Bush Lake Chapter

Izaak Walton League of America

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05/15/2020 9:16 AM | Anonymous member (Administrator)

By Louise Segreto, Chapter Historian

Editorials can be powerful tools for environmental advocacy. We all have strong opinions on environmental issues and policy, but when was the last time you wrote an editorial to a newspaper or on-line news service and got it published? Now is the time to step out of your comfort zone on a topic or issue that you are impassioned about and spark a conversation in a public forum.

Here are 7 tips for writing editorials from Andrew Rosenthal, former New York Times Editorial Page Editor from 1997-2016:

1. Take a Clear Position. Choose an issue/topic that you have a strong opinion about. Know what you want to say and say it. Be bold in your declaration. You are stating your opinion and trying to persuade others to see the issue from your perspective. Capture your readers’ interest by opening with something that makes them want to read more. Be timely and current with the topic you chose to write about.

2. Be Concise. Laser in on what you want to get out. Get rid of fluff, useless information and archaic language. Anticipate “yeah but” arguments and preemptively refute them. Limit your editorial to 500 words or less. Consider your audience in crafting your writing. Remember that most people’s attention spans are very short. Further, there is limited space allocated to an editorial page.

3. Either Propose a Solution to a Specific Problem or Express a Clear Opinion to an Issue. These are the two most published types of editorials.

4. Research Your Facts. You must prove up your claims and position with credible sources. Triple check your facts. There is nothing that will undermine your writing more than facts that are wrong.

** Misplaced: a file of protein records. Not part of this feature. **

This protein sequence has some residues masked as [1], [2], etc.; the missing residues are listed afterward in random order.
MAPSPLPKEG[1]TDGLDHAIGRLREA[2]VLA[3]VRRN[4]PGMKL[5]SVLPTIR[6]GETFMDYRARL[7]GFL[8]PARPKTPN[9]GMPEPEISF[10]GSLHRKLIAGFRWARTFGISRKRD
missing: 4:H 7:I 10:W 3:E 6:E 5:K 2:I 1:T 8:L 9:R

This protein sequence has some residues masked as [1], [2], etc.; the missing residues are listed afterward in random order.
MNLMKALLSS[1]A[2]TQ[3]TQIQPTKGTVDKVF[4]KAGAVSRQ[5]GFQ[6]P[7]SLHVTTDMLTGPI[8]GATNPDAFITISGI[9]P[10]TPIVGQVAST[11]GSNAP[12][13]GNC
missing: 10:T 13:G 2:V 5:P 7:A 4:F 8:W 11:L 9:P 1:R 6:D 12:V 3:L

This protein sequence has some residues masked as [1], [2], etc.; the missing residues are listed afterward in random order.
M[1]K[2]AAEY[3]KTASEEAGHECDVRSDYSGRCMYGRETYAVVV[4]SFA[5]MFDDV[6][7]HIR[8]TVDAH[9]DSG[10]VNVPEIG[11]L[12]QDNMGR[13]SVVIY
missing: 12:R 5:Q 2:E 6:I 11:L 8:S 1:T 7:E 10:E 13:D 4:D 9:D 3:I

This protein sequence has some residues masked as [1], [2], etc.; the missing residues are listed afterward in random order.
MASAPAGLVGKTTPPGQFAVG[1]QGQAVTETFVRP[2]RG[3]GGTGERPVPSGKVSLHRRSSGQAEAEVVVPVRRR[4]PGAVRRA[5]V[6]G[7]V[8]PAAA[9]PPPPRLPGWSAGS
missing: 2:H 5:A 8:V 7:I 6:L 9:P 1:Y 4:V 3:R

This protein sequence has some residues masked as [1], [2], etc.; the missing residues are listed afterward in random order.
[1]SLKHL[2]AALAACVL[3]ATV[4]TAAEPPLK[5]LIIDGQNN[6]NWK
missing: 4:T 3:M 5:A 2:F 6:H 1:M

5. Good Writing. Editorials do not need to be in overly formal language, but there is no excuse for poor grammar, misspelling, run-on sentences, or misused punctuation. Do not use slang. Use examples and analogies to support your position. And, avoid writing in the first person; try not to use “I” in stating your opinion.

6. Get an Editor. Every writer needs an editor. Give your editorial to someone you trust to read. Take their suggestions and criticisms to heart.

7. Be Prepared for a Response. A well-thought-out editorial is bound to solicit a response and discussion. So, be ready to defend your position in a respectful and positive way. There is never a reason to be rude. And, insults are counter-productive and not at all persuasive.

The biggest challenge of writing a great editorial is compressing your thoughts into a persuasive argument that others can easily understand. Editorial writing is not for shrinking violets! Most editorial editors require that writers identify themselves by name and provide address and contact information. And, depending on the publication, you may or may not have the ability to submit an image or a headline for your editorial.

The next time you find yourself pontificating to your friends and family about an environmental or climate change related issue, instead consider sitting down and writing an editorial. Well-reasoned and respectful discussions about how to solve complex environmental problems that confront our world are the first step towards solving them. Why not write an editorial and be part of the solution? Not ready to write an editorial? Contact your elected representatives on current important issues that are important to you. They are there for you and need to hear from their constituents.

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